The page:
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Counselors help Sichuan heal
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She said it might take at least a year for people to come to terms with losing someone they had known for five years. No one knows how long it might take those who lost family.

That is why for the past seven months, the CAS team has been pondering and experimenting with different ways to replace victims' fears with hopes.

They started with comforting and educating schoolteachers, as they would directly influence the way their students would cope.

Then they began mental health education courses students could attend on Friday afternoons.

By participating in group discussions and activities, students learn to rally together when facing difficult situations, Zhang said.

"The key is to make them feel they are part of a group and are not alone. That way, they may open their hearts, diminishing the pressure they feel."

Participants would also receive counselors' phone numbers, ensuring help was just a phone call away.

"That is how we identify the severely affected students who need to talk privately," Zhang said, adding the counselors must seek these kids out, because some are too shy to speak up on their own.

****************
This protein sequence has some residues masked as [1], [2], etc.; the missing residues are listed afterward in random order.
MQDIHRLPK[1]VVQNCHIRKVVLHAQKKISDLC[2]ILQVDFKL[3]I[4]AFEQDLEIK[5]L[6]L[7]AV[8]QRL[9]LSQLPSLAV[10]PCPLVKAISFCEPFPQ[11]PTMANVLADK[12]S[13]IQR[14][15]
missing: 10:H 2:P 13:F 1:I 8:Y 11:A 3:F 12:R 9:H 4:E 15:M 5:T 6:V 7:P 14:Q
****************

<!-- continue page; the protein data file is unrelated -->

But some forms of philanthropic support with negative consequences have compromised the counselors' work.

Receiving donations covered with advertisements makes some students feel companies are using them for public relations purposes, Zhang said, adding some firms seem to have taken advantage of the disaster to polish their images.

"Students complain to me that they often receive exceptionally large outfits that are obviously not intended for students," she said.

"They feel hurt. And those donations are constantly reminding them they are quake victims who need public sympathy.

"I think more reason and love is needed in such public support; otherwise, it will only harm the students.

"In a way, we all should assume responsibility for the successful psychological healing of quake victims."

Zhang also said the number of professional mental health counselors in the quake zone is limited, and more are needed.

Huang Guoping, doctor of clinical psychology and director of the Psychological Crisis Intervention Center at Mianyang's No. 3 People's Hospital, agreed.

Developing a nationwide network for psychological counseling and intervention is needed, because there has been an acute shortage of professional counselors who can really address quake victims' needs, he said.

"That could be achieved by promoting mental health education among the public and improving professional workers' training," Huang said.

"Once the public cultivates a proper understanding of psychological counseling, they will come to us when they face problems. And we also need professionals who are actually doctors to heal their wounds."

(China Daily December 31, 2008)

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